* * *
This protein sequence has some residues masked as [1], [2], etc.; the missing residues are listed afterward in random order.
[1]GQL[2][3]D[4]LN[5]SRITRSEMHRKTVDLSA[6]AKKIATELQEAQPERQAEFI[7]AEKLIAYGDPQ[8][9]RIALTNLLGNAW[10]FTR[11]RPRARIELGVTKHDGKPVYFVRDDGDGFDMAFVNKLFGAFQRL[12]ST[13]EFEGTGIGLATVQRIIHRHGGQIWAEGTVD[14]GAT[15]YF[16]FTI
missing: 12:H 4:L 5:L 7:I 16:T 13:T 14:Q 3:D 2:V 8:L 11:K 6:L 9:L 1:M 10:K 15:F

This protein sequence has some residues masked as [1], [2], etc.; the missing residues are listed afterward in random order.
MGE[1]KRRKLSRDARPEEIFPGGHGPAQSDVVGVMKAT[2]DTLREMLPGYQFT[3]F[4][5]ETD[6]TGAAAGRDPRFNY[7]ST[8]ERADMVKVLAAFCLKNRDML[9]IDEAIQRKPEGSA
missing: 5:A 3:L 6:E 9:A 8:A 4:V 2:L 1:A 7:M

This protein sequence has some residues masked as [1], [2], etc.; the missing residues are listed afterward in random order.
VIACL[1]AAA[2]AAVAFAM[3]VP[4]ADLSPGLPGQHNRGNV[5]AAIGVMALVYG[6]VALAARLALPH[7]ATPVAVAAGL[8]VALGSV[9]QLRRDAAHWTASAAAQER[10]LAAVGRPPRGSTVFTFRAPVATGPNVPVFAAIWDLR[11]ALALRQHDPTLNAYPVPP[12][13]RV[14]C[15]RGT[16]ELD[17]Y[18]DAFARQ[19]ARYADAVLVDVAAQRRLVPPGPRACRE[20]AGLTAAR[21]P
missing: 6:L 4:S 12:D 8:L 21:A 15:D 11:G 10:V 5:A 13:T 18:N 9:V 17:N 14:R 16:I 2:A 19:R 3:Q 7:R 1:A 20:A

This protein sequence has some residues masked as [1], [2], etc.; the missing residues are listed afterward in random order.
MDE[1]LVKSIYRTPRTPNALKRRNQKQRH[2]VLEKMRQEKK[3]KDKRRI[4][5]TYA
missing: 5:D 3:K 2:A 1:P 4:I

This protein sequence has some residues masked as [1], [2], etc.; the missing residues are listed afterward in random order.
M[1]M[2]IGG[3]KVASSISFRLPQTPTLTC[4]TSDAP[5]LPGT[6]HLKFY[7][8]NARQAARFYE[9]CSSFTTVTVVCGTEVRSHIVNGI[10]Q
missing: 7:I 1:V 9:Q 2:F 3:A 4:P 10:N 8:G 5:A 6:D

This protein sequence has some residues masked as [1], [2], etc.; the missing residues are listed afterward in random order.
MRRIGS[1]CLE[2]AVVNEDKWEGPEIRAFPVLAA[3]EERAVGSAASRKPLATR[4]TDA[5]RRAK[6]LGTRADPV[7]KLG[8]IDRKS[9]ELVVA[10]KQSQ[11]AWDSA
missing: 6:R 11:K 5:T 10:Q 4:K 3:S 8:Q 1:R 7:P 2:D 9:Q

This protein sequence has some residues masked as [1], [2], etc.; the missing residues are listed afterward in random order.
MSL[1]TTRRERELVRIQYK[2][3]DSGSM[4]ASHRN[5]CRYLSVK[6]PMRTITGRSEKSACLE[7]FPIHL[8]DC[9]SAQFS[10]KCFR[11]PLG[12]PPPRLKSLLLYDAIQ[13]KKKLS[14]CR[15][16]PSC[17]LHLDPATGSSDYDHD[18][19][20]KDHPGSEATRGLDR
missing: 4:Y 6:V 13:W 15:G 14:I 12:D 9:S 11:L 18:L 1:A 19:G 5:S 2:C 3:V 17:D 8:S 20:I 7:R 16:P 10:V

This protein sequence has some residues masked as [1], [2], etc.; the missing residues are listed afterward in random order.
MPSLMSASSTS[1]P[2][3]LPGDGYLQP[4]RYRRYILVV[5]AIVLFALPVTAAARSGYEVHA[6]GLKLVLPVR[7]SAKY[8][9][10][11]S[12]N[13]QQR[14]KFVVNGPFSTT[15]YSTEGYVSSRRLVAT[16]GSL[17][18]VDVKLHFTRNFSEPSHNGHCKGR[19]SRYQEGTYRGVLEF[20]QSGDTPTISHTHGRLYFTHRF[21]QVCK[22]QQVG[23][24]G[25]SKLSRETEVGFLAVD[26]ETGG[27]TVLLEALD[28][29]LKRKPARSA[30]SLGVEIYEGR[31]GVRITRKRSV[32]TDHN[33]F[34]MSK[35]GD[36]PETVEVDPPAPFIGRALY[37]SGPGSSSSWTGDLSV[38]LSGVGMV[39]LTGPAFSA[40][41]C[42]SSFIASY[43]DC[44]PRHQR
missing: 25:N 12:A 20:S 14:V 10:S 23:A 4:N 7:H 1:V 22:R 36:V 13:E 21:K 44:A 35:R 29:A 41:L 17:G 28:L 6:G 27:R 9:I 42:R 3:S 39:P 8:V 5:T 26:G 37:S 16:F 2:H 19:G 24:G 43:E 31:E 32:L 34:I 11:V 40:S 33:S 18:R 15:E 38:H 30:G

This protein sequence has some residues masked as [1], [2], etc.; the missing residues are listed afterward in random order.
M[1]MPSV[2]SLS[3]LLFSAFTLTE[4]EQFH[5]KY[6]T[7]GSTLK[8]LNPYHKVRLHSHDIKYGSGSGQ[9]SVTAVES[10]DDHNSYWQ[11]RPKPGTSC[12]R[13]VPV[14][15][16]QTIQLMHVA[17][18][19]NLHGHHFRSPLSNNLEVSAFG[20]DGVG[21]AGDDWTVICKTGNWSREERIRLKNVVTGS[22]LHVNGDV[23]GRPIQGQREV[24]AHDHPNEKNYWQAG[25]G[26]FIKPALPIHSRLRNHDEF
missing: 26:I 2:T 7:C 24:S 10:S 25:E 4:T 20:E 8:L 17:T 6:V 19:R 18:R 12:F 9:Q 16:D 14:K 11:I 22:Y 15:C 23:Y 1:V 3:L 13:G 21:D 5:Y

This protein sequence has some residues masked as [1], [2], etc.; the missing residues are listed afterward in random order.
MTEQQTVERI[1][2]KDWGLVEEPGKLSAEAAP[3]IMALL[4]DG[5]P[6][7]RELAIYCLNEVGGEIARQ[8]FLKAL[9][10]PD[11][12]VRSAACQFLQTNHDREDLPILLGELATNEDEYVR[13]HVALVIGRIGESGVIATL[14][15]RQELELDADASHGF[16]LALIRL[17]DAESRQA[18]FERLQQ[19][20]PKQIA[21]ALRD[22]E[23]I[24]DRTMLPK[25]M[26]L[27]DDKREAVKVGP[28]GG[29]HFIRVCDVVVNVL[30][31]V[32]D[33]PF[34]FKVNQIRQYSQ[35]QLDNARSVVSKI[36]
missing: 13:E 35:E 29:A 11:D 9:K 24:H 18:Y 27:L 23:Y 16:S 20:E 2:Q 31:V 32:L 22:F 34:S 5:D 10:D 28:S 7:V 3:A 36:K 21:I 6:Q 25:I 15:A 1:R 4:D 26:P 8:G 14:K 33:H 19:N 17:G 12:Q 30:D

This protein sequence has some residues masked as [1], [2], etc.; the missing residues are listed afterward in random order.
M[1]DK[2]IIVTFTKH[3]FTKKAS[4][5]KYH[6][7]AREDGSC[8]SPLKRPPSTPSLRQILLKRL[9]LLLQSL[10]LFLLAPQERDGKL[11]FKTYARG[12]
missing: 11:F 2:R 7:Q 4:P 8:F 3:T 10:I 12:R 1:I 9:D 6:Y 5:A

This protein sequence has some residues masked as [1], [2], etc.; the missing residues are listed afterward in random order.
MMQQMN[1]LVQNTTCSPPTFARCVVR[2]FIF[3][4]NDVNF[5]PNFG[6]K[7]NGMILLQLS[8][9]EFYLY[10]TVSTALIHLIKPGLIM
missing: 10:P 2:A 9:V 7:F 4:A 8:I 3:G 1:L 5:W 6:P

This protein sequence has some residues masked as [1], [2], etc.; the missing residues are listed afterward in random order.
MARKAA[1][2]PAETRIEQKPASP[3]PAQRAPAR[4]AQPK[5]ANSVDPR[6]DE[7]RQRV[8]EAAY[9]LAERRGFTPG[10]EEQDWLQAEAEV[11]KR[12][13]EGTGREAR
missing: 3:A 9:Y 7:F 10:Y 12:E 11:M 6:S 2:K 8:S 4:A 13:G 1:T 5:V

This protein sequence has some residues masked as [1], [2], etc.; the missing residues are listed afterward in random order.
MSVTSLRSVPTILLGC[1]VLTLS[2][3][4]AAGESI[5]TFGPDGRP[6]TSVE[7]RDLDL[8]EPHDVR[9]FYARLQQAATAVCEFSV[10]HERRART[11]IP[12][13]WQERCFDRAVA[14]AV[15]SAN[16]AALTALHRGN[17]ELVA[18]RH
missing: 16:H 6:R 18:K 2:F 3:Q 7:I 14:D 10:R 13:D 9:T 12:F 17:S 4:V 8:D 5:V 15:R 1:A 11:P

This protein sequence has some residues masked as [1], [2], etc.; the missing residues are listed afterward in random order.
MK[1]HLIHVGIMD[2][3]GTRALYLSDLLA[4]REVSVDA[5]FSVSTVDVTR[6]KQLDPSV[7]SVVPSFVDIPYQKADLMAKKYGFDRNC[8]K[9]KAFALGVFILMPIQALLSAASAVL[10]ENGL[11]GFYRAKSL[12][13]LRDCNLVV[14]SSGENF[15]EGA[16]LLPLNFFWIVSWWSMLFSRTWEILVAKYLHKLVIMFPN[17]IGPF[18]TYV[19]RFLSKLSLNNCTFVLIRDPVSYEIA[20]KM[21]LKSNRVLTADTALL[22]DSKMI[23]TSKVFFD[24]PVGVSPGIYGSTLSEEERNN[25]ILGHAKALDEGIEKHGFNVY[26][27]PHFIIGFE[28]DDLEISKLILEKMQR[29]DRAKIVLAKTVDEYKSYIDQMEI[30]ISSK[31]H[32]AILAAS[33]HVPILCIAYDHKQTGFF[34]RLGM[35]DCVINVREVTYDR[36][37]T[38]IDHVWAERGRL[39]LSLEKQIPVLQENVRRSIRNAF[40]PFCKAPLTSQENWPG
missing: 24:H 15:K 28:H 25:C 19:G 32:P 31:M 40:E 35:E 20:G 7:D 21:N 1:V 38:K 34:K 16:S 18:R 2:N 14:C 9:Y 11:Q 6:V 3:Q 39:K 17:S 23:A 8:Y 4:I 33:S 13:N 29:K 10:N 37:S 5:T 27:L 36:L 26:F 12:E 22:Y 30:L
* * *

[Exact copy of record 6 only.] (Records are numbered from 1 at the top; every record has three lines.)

This protein sequence has some residues masked as [1], [2], etc.; the missing residues are listed afterward in random order.
MRRIGS[1]CLE[2]AVVNEDKWEGPEIRAFPVLAA[3]EERAVGSAASRKPLATR[4]TDA[5]RRAK[6]LGTRADPV[7]KLG[8]IDRKS[9]ELVVA[10]KQSQ[11]AWDSA
missing: 6:R 11:K 5:T 10:Q 4:K 3:S 8:Q 1:R 7:P 2:D 9:Q